EXAMPLE IX PREPARATION OF A DETERGENT COMPOSITION

A total of 100 grams of a detergent powder (a nonionic detergent powder containing a proteolytic enzyme prepared according to Example I of Canadian Letters Patent No. 985,190 issued on Mar. 9, 1976 the disclosure of which is incorporated by reference herein) is mixed with 0.15 grams of each of the substances set forth in Table II of Example VI, supra, until substantially homogeneous compositions are obtained. These compositions have excellent aromas as set forth in Table II of Example VI.

EXAMPLE X PREPARATION OF SOAP

Each of the perfumery substances of Table II of Example VI are incorporated into soap (LVU-1) at 0.1% by weight of each substance. After two weeks in the oven at 90° F., each of the soaps showed no visual effect from the heat. Each of the soaps manifested an excellent aroma as set forth in Table II of Example VI, supra.

EXAMPLE XI PREPARATION OF SOAP COMPOSITION

100 Grams of soap chips (IVORY®, Registered Trademark of the Procter & Gamble Company of Cincinnati, Ohio) are mixed individually with one gram each of the perfumery substances of Table II of Example VI, supra, until a homogeneous composition is obtained. The homogeneous composition is then treated under 3 atmospheres pressure at 180° C. for a period of 3 hours and the resulting liquid is placed into a soap mold. The resulting soap cakes, on cooling, manifest excellent aromas as set forth in Table II of Example VI, supra.

EXAMPLE XII PREPARATION OF A SOLID DETERGENT COMPOSITION

A detergent is prepared from the following ingredients according to Example I of Canadian Letters Patent No. 1,007,948 (the specification for which is incorporated by reference herein):

______________________________________Ingredients         Parts by weight______________________________________"Neodol 45-11" (a C14 --C15               12alcohol ethoxylated with11 moles of ethylene oxide)Sodium carbonate    55Sodium citrate      20Sodium sulfate, water brighteners               q.s.______________________________________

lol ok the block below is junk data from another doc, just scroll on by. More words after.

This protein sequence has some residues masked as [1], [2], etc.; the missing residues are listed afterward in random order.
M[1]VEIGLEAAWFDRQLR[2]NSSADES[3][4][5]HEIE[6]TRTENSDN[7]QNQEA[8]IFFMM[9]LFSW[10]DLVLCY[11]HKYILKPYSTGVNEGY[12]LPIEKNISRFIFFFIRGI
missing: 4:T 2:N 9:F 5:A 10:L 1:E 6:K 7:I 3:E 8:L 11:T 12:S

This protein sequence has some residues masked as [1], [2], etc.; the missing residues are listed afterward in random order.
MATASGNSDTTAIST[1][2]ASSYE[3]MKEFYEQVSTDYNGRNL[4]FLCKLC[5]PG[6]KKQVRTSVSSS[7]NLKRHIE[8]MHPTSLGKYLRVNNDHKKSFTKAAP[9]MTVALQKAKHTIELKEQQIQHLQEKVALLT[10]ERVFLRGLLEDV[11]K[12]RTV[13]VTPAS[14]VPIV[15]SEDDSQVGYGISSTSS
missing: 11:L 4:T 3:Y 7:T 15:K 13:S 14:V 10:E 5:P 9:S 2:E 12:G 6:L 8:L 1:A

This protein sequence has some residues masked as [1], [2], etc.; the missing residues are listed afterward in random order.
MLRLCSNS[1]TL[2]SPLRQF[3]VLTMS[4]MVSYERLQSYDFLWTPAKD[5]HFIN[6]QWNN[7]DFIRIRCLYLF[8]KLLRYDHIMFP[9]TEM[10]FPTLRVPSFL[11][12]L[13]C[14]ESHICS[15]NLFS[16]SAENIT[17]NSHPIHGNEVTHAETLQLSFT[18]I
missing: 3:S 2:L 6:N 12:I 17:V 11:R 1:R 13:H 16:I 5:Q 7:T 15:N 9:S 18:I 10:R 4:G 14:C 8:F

This detergent is a "phosphate-free" detergent. A total of 100 grams of this detergent is admixed separately with 0.15 grams of each of the perfume substances of Table II of Example VI, supra. The detergent samples each have excellent aromas as set forth in Table II of Example VI, supra.

EXAMPLE XIII

Utilizing the procedure of Example I at column 15 of U.S. Pat. No. 3,632,396 (the specification for which is incorporated by reference herein), a non-woven cloth substrate useful as a dryer-added fabric softening article of manufacture is prepared, wherein the substrate, the substrate coating and the outer coating and the perfuming material are as follows:

1. a water "dissolvable" paper ("Dissolvo Paper");

2. Adogen 448 (m.p. about 140° F.) as the substrate coating; and

3. an outer coating having the following formulation (m.p. about 150° F.); 57% C20-22 HAPS; 22% isopropyl alcohol; 20% antistatic agent; and 1% of one of the perfume substances of Table II of Example VI, supra.